Presenting Problem

Some doctors fail to code properly for a temporary doctor who is covering an office, or for mutual coverage with a colleague.


It is a common practice for doctors in solo practice to find someone to "cover" for them while they are away from the office for a temporary or extended period of time.

During such times, the billing staff often wonders how to bill correctly. When completing the 1500 claim form, do they use their doctor’s name who is on vacation or disabled, or do they use the attending/visiting/coverage doctor who actually saw and treated the patient? Whose provider number really goes on the claim form?

Objective Findings

This concept and practice coverage for temporary purposes has been around for many decades. Such temporary doctor relationships are a legal technical term called Locum Tenens. Webster’s Collegiate dictionary definition is: "a temporary substitute, especially for a doctor or member of the holding the place is locum tenency." Accordingly, such a substituting doctor is really just a proxy for and functioning as if the regular doctor was present.

There is a modifier to express such events and unusual arrangements from level II modifiers by HCPCS. (See your ChiroCode DeskBook.)

  • Q6 Service furnished by a locum tenens physician.
  • Q5 Services furnished by a substitute physician under a
    reciprocal billing arrangement.


-Q5 expresses typical weekend coverage events between doctors. -Q6 expresses events such as the temporary absence, disability or death of the practicing doctor. Accordingly such a modifier code expresses the encounter properly. Some might argue that it is wrong by not expressing the actual person who performed the service. About 2 decades ago, Medicare purists (who probably never worked in the real practitioner world) tried to do away with such locum tenens arrangements and required the performing doctor to use their number on the claim form. Candidly, that initiative "really hit the fan" of reality. Affected doctors and clinics let congress and CMS (HCFA then) know why that was a stupid policy. There was an uproar and a revolt. The healthcare planners reaped the whirlwinds. Within a few months, that bad initiative was reversed and abandoned. All good payers who use the HIPAA code sets understand and use the level II modifiers. Most performing practitioners could be required to have their actual National Provider Number shown in box 24J on the 1500 claim form.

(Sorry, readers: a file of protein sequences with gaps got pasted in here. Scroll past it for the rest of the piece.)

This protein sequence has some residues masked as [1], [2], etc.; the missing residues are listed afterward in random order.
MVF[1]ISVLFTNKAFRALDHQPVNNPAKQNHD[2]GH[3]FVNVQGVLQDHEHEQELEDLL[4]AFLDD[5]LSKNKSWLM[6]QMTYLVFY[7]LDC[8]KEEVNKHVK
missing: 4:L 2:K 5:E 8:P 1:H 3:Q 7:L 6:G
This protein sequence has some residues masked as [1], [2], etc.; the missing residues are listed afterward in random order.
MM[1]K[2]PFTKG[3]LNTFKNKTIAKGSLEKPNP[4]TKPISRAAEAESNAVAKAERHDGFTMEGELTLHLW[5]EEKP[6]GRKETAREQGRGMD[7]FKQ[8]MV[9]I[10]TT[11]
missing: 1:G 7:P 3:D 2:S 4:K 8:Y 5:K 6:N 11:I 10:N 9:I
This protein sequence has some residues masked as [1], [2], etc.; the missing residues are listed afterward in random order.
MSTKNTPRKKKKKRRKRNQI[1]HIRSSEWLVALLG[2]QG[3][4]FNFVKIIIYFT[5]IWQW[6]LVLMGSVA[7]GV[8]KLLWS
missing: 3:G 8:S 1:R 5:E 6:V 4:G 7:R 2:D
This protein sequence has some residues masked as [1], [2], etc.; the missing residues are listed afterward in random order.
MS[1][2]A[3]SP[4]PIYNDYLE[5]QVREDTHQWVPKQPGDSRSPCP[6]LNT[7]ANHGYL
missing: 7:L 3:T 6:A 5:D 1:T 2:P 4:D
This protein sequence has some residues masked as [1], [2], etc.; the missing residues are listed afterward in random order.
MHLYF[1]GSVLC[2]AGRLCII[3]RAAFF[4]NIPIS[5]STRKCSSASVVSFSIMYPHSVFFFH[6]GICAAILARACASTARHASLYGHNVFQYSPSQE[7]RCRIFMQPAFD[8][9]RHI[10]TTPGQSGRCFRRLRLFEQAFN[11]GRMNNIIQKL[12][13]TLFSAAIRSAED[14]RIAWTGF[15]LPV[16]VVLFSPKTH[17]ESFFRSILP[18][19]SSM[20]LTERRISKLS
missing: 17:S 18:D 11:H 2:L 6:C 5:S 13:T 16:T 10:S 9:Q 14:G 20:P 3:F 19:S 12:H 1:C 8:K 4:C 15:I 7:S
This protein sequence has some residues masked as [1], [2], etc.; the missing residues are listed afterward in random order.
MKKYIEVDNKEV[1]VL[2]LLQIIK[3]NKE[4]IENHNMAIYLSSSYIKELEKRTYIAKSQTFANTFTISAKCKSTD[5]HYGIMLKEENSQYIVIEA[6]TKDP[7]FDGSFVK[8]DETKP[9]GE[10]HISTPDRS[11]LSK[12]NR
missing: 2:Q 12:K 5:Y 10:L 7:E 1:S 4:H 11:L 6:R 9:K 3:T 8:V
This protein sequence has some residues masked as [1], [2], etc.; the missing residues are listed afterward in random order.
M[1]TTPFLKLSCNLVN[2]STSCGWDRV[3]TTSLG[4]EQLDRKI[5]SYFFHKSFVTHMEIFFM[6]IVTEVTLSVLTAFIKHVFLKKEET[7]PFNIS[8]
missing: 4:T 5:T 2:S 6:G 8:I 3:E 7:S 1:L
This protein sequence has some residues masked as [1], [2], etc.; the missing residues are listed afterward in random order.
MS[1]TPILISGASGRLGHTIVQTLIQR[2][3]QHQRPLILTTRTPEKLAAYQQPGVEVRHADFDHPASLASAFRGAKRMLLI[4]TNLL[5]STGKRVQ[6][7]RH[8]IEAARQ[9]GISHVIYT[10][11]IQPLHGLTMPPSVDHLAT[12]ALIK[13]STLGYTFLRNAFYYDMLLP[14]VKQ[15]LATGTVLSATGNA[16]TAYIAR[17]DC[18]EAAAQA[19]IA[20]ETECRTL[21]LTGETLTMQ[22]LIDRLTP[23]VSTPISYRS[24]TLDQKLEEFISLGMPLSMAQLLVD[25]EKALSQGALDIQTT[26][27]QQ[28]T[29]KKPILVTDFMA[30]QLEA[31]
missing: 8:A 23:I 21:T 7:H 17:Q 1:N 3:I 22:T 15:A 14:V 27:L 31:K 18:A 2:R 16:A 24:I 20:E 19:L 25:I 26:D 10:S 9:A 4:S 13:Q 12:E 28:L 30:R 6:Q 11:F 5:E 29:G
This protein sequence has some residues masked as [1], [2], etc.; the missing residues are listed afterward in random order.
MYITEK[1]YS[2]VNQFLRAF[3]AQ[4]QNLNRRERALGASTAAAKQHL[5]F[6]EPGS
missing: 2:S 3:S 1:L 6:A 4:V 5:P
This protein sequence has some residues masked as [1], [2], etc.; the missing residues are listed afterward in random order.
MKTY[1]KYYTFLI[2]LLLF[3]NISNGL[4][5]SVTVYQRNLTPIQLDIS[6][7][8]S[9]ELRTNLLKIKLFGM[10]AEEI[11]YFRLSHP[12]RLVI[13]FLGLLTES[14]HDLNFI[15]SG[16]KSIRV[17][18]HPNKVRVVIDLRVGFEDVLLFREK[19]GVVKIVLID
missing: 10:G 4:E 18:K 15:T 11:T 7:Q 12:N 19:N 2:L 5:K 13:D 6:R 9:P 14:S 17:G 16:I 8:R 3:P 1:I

When a temporary doctor is covering the office, append the modifier -Q6, for "Service furnished by a locum tenens," or -Q5, for "Services furnished by a substitute physician under a reciprocal billing arrangement." Be alert to any requirements that might mandate the performing doctor’s NPI in box 24J. Contact your payers directly for further instructions and requirements regarding locum tenens coverage.